From San Jose, Calif., BYU-Hawaii’s Enactus team took the world stage in hopes of winning the coveted World Cup. Since the group won the title of National Champion at the Enactus United States National Exposition on May 22 in Kansas City, Missouri, they represented the entire United States in the World Cup from Oct. 9 to Oct. 11.
Elvin Laceda, a sophomore majoring in political science from the Philippines, described how the BYUH’s Enactus team went to the World Cup with a clear goal in mind despite the pressure of representing all of the United States.
“We expected to win. If you are in a competition and you have spent thousands of hours preparing, you should expect to win.”
The team lost to Egypt in the semifinals, but Laceda said it was still a significant accomplishment. He explained there were only 12 semi-finalists out of 36 countries that competed and on the Enactus website it placed the United States team in the top 8, meaning the team was in the top eight out of 1,730 Enactus teams around the world.
He attributes their team’s success to their diligent preparation and their faith.
“You do not have to know what you are doing to create something big. Here at this university, we believe everything we do is in the Lord's hands. Everyone has a specific purpose as to why each of us was sent to this school.”
The World Cup
It is a very demanding process to compete in the World Cup, according to Laceda. They would practice at six in the morning almost every day and nine at night. In total, it was over an eight-month preparation. At the World Cup, the team presented for 17 minutes, and depending on the round of the competition, 25,000 people could be watching. After each round judges were able to ask questions, putting the presenters on the spot.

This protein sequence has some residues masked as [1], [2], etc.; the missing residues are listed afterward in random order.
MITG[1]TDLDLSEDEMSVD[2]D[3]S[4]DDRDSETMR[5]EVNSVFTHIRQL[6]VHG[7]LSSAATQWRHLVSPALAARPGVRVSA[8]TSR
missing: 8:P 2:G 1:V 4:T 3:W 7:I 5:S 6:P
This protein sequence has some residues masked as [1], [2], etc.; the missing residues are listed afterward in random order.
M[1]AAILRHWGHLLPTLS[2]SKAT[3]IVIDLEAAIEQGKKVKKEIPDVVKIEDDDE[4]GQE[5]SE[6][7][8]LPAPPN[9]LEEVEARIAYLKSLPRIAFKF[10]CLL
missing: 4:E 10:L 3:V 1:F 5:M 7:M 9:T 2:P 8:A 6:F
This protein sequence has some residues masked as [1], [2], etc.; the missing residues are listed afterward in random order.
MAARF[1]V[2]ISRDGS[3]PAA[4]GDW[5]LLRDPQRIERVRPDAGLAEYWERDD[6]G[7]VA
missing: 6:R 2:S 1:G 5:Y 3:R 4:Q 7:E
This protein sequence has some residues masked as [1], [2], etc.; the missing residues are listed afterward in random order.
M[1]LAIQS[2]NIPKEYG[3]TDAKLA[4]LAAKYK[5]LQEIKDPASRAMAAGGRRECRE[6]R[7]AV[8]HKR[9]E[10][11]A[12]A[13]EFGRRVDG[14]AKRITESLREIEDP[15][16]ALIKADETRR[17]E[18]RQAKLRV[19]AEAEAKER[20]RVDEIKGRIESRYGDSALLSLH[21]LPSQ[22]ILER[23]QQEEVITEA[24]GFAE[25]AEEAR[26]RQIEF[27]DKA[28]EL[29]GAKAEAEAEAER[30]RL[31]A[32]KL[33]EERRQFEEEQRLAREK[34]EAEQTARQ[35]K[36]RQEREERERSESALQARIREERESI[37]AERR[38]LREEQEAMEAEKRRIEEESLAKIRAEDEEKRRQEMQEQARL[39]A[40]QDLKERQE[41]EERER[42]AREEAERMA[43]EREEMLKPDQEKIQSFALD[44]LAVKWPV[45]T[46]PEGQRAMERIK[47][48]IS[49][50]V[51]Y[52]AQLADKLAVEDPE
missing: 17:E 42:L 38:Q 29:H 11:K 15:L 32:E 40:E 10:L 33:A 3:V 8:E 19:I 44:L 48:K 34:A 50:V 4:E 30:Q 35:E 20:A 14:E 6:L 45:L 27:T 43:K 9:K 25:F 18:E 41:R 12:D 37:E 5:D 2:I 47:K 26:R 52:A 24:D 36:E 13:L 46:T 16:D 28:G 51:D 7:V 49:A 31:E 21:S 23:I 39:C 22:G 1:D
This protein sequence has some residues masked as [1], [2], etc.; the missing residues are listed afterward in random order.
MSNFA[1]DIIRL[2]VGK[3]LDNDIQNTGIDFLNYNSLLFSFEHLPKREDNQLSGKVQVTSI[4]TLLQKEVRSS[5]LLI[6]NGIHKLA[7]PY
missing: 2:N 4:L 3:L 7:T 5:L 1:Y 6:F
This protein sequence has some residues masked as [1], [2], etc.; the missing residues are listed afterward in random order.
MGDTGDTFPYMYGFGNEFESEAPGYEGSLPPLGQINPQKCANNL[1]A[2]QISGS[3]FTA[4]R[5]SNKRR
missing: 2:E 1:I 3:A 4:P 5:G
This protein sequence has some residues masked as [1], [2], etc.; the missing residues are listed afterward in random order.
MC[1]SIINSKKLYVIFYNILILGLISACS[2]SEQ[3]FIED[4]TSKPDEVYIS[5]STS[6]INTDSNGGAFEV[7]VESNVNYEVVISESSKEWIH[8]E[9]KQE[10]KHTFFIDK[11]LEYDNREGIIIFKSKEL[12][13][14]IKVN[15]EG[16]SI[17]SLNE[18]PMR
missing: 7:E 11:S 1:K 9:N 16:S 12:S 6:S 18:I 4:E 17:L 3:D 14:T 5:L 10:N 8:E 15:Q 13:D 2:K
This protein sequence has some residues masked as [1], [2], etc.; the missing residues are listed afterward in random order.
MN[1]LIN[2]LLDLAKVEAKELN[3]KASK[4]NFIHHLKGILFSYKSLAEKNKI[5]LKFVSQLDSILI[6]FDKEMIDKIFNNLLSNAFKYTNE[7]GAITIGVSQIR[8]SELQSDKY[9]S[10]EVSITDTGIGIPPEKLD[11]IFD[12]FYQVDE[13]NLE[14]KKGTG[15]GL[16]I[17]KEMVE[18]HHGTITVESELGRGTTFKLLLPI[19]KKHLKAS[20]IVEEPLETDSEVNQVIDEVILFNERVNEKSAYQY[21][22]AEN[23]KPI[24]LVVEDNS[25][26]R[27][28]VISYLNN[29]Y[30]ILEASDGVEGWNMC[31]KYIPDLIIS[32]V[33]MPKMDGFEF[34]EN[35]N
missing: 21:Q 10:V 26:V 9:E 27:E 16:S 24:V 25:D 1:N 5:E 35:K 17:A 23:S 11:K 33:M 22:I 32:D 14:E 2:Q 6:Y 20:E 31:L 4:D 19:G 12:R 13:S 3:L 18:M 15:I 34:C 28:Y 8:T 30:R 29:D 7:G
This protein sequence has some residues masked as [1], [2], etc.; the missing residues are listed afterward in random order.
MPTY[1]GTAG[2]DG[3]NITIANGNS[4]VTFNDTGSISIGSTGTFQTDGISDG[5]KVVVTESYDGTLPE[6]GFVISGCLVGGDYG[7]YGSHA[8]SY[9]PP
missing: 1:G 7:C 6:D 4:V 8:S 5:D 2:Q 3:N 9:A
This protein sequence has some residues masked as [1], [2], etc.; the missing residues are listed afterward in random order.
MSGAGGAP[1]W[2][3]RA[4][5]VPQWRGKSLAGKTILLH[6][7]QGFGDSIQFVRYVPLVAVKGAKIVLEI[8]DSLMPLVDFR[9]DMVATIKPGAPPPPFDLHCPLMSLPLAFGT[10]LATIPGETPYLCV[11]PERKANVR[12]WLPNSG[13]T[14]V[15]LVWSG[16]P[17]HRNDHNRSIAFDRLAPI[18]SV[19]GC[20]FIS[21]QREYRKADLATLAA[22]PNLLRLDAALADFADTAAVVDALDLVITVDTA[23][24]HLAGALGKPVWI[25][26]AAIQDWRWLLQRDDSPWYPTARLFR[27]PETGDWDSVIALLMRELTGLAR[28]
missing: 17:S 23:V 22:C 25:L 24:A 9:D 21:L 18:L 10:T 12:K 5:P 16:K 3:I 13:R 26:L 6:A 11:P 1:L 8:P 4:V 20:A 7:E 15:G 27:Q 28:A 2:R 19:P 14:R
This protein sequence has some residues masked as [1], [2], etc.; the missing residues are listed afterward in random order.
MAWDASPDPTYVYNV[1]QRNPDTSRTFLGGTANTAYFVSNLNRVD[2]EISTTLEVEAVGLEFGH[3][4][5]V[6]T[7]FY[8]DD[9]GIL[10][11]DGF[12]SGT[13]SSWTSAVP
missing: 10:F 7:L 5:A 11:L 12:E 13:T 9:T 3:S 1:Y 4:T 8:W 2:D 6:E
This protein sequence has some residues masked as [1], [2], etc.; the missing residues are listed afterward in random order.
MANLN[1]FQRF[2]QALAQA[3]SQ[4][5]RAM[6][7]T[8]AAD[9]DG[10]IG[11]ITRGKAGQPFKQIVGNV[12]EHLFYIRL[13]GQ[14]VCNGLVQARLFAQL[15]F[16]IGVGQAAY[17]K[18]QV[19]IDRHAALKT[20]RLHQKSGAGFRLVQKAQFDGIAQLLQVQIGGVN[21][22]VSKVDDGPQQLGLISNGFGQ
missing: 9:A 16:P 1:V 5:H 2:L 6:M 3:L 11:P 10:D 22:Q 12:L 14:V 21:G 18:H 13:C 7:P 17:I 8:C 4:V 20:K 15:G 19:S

According to Joseph Duano, a senior majoring in marketing and finance from Virginia, the question and answer portion of the competition was the most difficult.
“After practicing hundreds of times, it wasn’t nerve-racking to me. We knew what to expect. What was more nerve-racking was the question and answer portion which came right after the presentation. You don’t know what questions the judges will ask, so we tried hard trying to anticipate and come up with specific questions they might ask.”
He said competing is just a portion of Enactus mission. The worldwide organization has programs in over 17,000 universities around the world, and they are all working towards ending issues the United Nations has categorized through profitable and even non-profitable businesses.
Duano continued, “The word ‘Enactus’ is a combination of entrepreneurial action among us. The main mission is to solve world issues by using entrepreneurial action. Empowering people, how can we use business in a sustainable way to solve world problems.”
The mission of Enactus and the motto of peace David O. McKay set when he established BYUH help drive the team to perfection, Duano said.
“If it weren't for the mission of BYU-Hawaii, I probably wouldn’t have stuck with Enactus, for obvious reasons like the time commitment and the energy it takes, but [Enactus] has changed us. It has brought opportunity for the school and us.”
Although the BYUH’s Enactus team went to the World Cup representing the United States, they also were representing the university and their specific projects. The two projects the group presented were RiceUp and Rubi. Specifically, two-thirds of the presentation was dedicated to RiceUp because it is in phase three, which Duano explained means it is replication. Rubi made up one-third of the presentation because it is still in production or phase one.
RiceUp started because the Philippines farmers were in debt and the team wanted to raise the livelihood of the farmers. Now RiceUp, through the platform Enactus, is more sustainable and it connects farmers with consumers which enables them to profit off of their crops.